She turned and the man’s eyes fell for a second as he watched her wide hips, covered in a simple brown skirt cut just above her knees, swish away, then he recognized he ought to follow.

The pair followed her to a booth and took seats opposite one another. She placed the menus down and came back with a couple of tall plastic glasses of ice water a moment later.

“You gentlemen like to hear the specials this evening?” she asked.

“If you’ll pardon the foolishness of an old man who means no harm to anyone, above or below the Earth, I’d be happy to hear your pretty voice tell me anything you could want to.”

The waitress blushed a bit, but she knew the old man was harmless.  “Well, we’ve got country fried steak with mashed potatoes and white gravy.”

“See that, Joe, we came to the right place.” The man turned to the waitress. “You think you could bring me one of those, and make sure everything’s drowning in gravy, maybe bring some collard greens on the side?”

“Sure, hon. I can do that.” She turned to Joe. “You see anything you like?”

Joe was silent.

“You’ll pardon my associate. He’s in a deep meditative trance. We got something we’re gonna do. Joe needs his concentration.”

“Huh,” the waitress replied.

“What’s your name, if you’ll pardon my asking?” the man asked her.

The waitress took a small second to glance down at her nametag.

“I can read well enough,” the man smiled. “I just think it’s interesting to hear a person say their name. It’s a very different thing, mind you.”

“Sarah,” the woman replied.

“Ah, wife of Abraham. It is a good name.”

The waitress seemed perplexed for a moment but relied on routines to rescue her until her mind could clear.

“Can I get you boys some coffee while you’re waiting?”

“Please do.”

“I’ll be right back,” the woman smiled.

After she left, the old man leaned forward. “That’s a right beautiful woman. I bet she’s got a drunk husband at home, a couple of kids, but she gets up every day and battles it out with the world. There’s beauty in that, don’t you think, Joe?”

The waitress returned with coffee. Joe didn’t move so much as a centimeter even when a few scalding drops of coffee accidentally splashed out of the cup and hit him on the exposed part of his right arm.

“I’m so sorry,” the woman explained, dotting his motionless arm with a napkin.

“No worries,” the man replied. “My friend here is deep into the trance. He only appears to be here, while his soul is traveling the spirit realm, preparing for his task.”

“His task?”

“It would be a long-story to tell, but my friend here is royalty of a sort.  His name is Cherokee Joe. He was born in Siloam Settlement , in North Carolina, near one of the last true homes of his tribe. He is what you and I would refer to as a shaman, a man who walks between this world and many others. He is on a quest assigned to him by forces you and I will not likely ever understand. Cherokee Joe is a magic man, not the rabbit-in-a-hat nonsense, no cards up his sleeves. No ma’am this here is a man who can perform miracles with his mind. Trust me, I’ve seen it.  His magic is as old as the world itself, shamanic magic, older than Astarte. You know who Astarte was?”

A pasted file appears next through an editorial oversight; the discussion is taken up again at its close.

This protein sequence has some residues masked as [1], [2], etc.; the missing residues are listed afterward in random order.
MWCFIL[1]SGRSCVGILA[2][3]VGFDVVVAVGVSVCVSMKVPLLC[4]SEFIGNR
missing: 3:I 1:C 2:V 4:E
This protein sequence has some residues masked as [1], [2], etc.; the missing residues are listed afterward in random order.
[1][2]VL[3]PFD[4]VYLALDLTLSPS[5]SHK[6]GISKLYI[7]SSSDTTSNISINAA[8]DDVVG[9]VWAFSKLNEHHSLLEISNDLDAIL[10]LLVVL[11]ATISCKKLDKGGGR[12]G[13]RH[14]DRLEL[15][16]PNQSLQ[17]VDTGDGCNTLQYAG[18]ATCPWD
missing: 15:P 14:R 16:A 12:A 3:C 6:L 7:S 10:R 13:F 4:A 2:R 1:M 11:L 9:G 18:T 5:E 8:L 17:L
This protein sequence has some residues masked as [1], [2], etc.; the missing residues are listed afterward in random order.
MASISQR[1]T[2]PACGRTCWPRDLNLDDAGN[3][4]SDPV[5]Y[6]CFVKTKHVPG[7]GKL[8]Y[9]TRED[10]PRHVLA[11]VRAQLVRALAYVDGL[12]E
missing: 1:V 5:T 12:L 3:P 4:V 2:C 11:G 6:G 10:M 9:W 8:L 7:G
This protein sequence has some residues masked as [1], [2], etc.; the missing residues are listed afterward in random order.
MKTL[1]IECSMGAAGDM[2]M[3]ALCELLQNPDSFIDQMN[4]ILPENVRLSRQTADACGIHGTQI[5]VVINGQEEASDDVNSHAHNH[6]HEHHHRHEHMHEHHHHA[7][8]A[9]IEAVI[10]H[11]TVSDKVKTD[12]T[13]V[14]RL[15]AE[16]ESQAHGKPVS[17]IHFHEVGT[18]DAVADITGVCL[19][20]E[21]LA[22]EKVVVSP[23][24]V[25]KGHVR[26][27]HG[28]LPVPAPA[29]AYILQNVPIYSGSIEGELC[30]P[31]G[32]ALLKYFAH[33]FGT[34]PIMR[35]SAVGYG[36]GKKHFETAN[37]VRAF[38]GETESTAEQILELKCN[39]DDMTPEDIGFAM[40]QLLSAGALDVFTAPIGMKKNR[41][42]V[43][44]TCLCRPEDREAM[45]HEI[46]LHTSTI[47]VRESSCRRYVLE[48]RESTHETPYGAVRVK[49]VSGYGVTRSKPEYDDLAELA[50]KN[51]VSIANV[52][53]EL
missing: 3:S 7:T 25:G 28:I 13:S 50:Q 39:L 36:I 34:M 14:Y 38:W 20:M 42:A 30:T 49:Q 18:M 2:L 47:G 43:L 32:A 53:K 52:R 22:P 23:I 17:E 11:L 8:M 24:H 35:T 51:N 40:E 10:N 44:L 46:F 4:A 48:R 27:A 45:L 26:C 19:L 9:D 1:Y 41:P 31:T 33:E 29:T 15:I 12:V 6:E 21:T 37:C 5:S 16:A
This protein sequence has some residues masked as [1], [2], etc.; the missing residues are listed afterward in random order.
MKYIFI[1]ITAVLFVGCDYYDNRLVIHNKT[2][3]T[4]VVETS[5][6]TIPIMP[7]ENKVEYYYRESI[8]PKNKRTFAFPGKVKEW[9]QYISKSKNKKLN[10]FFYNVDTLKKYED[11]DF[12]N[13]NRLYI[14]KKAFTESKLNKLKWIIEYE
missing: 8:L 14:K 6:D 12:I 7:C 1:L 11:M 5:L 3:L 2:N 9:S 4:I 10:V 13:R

“No sir, I’m afraid I do not,” she replied.

“Right there in the bible. Kings I.  You know Solomon?”

“Yes…sort of…”

“Many of his hundreds of wives were followers of Astarte, pagan demigoddesses. They were keepers of the old magic, from the time before Abraham, perhaps from before time itself.”

The woman raised an eyebrow, but she didn’t interrupt . The restaurant was basically empty, and she had no other tables in her section to attend to.

“Old Solomon, he fell in love with the wild women of the forest and their promiscuous ways, their divine vision of sexuality and the connection between the act of procreation and the deistic, mystical act of creation itself, a conduit constructed of the union of two people forming a wondrous, ecstatic circuit straight into the mind of the goddess.”

The woman blushed.

“I can see that look in your eyes,” the old man smiled. “You have the look of a woman who’s been pent-up too long. Denied your true nature. Robbed of your rightful heritage. I suspect were you born in a different time, you would have taken to the forest, been another priestess who consecrated the flesh, the sensuality that bubbles underneath every female. Were you born in different times, your life would’ve been far different, far more liberal, and odds are, you would’ve been far more happy and quite a bit less confused about the true nature of life and the magic that inhabits every space, but most especially the sacred space of sexuality.”

“That’s all real nice, hon, and you may be right, but you still didn’t answer my question.”

“Cherokee Joe is gonna walk across water, the way the prophets of old did. Only Cherokee Joe is gonna walk all the way from California to Hawaii.”

“Serious?” the waitress smiled. He was an absurd old eccentric, she thought, a fantastic bullshit artist. Place had them pass through from time to time.